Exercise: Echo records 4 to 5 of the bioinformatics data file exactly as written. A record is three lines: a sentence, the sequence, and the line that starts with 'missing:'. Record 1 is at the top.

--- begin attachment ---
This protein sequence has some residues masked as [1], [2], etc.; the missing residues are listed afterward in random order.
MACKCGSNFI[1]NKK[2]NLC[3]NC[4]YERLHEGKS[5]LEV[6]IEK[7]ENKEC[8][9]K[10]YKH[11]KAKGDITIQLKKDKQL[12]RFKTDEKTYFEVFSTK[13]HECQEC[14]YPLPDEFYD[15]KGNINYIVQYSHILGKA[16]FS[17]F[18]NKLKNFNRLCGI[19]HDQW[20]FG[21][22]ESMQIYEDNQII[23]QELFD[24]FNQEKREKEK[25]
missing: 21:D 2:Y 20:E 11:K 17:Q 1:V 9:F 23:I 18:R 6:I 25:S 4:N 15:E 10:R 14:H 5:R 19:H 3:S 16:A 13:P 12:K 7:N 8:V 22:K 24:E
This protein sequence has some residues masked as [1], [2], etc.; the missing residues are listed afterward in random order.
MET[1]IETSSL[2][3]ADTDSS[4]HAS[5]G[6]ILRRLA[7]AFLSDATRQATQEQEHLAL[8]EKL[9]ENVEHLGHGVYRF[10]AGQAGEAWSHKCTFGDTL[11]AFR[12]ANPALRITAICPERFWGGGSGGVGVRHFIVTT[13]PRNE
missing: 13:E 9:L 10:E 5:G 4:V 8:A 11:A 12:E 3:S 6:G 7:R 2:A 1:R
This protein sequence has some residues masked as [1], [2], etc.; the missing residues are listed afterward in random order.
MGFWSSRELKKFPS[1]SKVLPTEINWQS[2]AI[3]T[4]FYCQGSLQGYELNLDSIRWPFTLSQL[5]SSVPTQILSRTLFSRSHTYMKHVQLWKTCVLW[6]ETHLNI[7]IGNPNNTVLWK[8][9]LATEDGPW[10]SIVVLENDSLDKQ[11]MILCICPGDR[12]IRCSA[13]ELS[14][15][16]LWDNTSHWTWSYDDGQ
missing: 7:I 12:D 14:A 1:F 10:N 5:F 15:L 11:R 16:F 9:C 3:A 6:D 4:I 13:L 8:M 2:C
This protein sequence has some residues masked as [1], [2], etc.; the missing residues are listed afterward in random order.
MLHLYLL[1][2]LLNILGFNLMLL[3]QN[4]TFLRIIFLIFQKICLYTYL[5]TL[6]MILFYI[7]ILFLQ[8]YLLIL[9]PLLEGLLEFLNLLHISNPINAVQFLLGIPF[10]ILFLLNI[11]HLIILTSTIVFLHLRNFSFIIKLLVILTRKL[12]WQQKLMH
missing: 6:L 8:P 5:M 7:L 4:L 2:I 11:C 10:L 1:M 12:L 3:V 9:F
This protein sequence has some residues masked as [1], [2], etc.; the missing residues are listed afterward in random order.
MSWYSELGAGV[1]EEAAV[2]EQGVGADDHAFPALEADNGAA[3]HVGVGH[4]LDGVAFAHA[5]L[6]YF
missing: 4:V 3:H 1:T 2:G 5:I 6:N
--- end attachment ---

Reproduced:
This protein sequence has some residues masked as [1], [2], etc.; the missing residues are listed afterward in random order.
MLHLYLL[1][2]LLNILGFNLMLL[3]QN[4]TFLRIIFLIFQKICLYTYL[5]TL[6]MILFYI[7]ILFLQ[8]YLLIL[9]PLLEGLLEFLNLLHISNPINAVQFLLGIPF[10]ILFLLNI[11]HLIILTSTIVFLHLRNFSFIIKLLVILTRKL[12]WQQKLMH
missing: 6:L 8:P 5:M 7:L 4:L 2:I 11:C 10:L 1:M 12:L 3:V 9:F
This protein sequence has some residues masked as [1], [2], etc.; the missing residues are listed afterward in random order.
MSWYSELGAGV[1]EEAAV[2]EQGVGADDHAFPALEADNGAA[3]HVGVGH[4]LDGVAFAHA[5]L[6]YF
missing: 4:V 3:H 1:T 2:G 5:I 6:N